Progress Made on Closing the Digital Divide

As all principals know, changes in how the world connects has made a significant impact on the way we organize school records, communicate with parents, and collaborate with other educators. But it has perhaps most greatly affected how students conduct research and complete group projects and other school assignments, which puts students who don’t have broadband internet at home at a great disadvantage. Many are calling this new digital divide the “homework gap,” and ultimately it can impact their academic success.

As a member of the Education and Library Networks Coalition (EdLiNC), NASSP previously submitted comments to the Federal Communications Commission concerning modernization of the Lifeline program, a Reagan era program that provides subsidies for phone access to low-income households. EdLiNC and other groups have pushed to transition the program from phone subsidies to a broadband Internet subsidy. On Tuesday, the FCC Chairman put forth a proposal to do just that along with streamlining the program rules and improving the management of the program. This week, President Obama also announced a new initiative called ConnectALL that will build on the success of ConnectED and focus on connecting 20 million more Americans to broadband by 2020.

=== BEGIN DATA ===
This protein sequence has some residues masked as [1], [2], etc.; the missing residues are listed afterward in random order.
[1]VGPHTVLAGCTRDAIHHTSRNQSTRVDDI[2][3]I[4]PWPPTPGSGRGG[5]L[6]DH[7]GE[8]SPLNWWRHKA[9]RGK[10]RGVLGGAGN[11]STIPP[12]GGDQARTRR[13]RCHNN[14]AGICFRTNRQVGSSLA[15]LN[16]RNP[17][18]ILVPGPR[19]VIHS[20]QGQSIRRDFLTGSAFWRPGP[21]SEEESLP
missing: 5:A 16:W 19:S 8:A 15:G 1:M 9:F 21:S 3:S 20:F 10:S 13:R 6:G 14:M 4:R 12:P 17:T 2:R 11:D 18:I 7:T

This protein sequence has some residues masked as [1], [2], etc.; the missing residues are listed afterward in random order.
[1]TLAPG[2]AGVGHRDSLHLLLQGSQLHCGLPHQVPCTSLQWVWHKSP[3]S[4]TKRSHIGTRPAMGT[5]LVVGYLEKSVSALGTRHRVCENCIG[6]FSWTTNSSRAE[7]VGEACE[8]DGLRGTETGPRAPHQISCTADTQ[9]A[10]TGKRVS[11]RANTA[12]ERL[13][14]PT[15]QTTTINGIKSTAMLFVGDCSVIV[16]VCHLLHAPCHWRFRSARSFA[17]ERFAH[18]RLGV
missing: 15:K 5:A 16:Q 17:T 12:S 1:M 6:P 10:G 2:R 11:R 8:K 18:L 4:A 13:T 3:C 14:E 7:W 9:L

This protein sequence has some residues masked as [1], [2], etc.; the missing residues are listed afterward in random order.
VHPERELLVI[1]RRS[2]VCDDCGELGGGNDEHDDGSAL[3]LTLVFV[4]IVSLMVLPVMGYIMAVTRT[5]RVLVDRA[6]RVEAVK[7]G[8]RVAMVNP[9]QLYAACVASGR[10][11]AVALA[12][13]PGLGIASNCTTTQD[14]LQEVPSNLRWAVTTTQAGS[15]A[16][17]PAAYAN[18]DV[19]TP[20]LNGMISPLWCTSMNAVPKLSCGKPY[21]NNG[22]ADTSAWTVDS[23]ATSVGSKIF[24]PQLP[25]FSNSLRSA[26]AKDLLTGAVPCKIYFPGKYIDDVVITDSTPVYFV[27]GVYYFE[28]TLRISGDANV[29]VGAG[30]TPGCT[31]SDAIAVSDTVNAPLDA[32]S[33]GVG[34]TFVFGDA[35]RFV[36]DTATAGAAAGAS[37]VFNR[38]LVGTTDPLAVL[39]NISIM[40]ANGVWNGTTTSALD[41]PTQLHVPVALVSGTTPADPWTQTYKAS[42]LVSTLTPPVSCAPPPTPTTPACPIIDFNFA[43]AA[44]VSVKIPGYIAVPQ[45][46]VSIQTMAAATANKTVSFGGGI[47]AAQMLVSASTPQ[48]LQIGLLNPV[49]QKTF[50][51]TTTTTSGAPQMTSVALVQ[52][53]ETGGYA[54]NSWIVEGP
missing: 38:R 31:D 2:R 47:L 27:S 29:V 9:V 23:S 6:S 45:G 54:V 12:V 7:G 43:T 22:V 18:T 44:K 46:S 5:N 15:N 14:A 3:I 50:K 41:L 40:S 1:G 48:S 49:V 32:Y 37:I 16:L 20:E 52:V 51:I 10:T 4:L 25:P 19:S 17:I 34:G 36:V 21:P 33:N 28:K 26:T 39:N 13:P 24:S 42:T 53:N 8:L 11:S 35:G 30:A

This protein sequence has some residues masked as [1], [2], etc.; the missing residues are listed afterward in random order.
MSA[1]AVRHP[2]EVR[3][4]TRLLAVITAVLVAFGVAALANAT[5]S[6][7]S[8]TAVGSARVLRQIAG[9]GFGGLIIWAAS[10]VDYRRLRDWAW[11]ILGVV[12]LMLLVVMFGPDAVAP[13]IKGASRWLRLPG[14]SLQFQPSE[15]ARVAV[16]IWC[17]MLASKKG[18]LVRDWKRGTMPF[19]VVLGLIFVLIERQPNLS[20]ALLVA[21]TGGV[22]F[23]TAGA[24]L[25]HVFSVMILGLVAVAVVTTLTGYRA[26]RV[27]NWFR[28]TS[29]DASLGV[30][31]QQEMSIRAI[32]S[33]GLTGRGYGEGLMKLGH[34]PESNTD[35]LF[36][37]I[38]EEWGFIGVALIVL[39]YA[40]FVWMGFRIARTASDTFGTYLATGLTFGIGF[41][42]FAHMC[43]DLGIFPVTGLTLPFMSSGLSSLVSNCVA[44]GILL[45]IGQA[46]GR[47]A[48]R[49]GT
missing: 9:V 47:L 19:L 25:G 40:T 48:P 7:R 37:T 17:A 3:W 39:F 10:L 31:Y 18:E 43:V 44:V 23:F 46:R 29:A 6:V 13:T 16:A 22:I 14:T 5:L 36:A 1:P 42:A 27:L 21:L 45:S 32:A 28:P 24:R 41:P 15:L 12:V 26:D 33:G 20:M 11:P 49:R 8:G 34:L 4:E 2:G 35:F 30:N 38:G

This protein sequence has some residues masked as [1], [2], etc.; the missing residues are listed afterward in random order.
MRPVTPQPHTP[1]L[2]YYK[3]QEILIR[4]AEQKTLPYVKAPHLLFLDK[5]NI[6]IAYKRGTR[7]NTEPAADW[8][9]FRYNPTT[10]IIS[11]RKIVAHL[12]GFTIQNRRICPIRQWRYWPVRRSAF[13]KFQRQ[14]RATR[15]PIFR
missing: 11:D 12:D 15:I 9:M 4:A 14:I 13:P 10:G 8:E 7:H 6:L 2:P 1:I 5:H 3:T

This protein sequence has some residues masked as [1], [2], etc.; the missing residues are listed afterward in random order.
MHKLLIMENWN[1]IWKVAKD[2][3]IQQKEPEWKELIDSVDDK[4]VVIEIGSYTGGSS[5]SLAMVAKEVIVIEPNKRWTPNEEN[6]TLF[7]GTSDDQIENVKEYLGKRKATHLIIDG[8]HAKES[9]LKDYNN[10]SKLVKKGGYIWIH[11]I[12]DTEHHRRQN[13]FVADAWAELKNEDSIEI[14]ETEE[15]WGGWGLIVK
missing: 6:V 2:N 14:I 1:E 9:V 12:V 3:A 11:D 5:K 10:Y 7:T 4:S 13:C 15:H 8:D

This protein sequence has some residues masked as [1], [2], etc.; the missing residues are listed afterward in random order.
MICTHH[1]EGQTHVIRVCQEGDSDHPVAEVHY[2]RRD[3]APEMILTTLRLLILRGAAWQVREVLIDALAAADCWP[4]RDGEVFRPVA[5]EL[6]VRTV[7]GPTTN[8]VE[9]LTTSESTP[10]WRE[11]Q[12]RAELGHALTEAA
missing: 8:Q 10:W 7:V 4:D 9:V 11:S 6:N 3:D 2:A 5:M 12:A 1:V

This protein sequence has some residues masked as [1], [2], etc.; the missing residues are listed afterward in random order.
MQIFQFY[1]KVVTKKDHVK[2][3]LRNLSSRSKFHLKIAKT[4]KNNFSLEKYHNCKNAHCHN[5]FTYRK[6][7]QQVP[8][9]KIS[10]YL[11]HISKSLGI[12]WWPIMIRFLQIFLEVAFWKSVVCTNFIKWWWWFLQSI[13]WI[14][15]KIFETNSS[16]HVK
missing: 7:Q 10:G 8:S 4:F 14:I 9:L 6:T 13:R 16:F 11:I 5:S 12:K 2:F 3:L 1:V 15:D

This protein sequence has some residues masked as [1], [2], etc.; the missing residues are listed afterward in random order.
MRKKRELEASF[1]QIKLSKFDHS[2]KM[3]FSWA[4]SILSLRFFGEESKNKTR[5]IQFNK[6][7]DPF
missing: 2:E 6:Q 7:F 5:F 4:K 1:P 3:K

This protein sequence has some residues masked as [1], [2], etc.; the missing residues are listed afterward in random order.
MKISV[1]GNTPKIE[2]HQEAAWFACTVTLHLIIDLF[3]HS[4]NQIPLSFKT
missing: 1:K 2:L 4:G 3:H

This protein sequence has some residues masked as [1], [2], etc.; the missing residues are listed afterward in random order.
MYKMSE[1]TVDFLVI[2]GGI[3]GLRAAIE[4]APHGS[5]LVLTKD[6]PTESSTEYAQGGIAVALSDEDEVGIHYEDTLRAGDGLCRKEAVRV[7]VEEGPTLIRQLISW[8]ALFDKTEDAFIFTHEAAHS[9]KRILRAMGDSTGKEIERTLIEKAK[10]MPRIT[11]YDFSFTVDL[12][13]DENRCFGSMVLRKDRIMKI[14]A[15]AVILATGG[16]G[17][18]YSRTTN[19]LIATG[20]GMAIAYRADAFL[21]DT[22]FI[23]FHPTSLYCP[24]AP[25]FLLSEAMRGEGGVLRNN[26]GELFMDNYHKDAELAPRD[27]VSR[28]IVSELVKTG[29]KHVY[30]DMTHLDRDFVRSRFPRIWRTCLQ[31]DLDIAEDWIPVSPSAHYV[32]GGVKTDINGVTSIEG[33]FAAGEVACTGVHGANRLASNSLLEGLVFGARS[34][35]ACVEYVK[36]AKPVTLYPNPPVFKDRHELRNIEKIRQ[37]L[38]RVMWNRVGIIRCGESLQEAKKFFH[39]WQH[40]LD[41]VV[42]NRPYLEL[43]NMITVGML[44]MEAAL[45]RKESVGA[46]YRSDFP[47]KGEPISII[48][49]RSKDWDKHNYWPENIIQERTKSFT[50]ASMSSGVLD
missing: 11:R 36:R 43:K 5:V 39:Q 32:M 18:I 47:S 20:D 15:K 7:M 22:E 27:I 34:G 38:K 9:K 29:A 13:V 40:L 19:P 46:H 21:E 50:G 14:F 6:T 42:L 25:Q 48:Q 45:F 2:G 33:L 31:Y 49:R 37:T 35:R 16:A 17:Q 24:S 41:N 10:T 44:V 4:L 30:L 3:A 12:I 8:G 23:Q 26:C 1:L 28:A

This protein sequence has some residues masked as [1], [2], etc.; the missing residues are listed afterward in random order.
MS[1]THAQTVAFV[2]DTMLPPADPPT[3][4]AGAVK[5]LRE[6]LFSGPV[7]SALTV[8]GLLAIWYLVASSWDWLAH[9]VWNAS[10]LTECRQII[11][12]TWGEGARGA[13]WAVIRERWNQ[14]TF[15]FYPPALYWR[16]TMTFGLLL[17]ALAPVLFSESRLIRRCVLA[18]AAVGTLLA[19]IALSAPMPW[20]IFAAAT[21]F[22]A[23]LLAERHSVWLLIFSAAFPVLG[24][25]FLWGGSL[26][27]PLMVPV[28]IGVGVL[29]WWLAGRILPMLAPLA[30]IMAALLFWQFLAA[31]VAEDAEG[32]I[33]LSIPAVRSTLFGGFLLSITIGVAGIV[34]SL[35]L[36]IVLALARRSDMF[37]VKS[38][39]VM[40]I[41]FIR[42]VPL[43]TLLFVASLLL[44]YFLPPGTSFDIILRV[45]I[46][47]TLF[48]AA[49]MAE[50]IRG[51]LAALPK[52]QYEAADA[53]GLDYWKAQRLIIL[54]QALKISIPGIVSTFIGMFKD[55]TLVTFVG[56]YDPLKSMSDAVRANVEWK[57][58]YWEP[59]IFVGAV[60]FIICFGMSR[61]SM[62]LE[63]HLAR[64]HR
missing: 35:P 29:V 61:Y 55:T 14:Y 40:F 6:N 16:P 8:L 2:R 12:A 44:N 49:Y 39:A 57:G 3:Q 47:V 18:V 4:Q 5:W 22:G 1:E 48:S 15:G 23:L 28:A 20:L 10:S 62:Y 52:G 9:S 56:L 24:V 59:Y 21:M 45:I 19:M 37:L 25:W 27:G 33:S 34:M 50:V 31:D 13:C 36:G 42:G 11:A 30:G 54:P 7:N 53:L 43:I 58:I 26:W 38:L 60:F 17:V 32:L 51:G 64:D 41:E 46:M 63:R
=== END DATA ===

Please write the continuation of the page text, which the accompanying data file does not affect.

A new issue brief from the White House Council of Economic Advisors quantifies the economic benefits that access to the Internet provides in the 21st century. According to the brief, access to the Internet for job search purposes yield better labor market outcomes. Internet access can also mean better access to medical information, especially in rural areas, and has been linked to greater civic participation. They also cite a survey of 14- to 18-year-old students, which that found half of these teenagers use a library computer to complete homework assignments, as evidence of the importance of a broadband connection for a student’s academic success.

The FCC Lifeline program does face one key issue: The majority of people eligible for the program do not participate. This raises the question of how effective the Lifeline program can be in closing the digital divide and if there are other policy solutions that might have a greater impact. NASSP has been following the homework gap issue and previously wrote a blog post on bills in Congress that attempt to address this problem. Stay tuned here on the School of Thought blog for more information.

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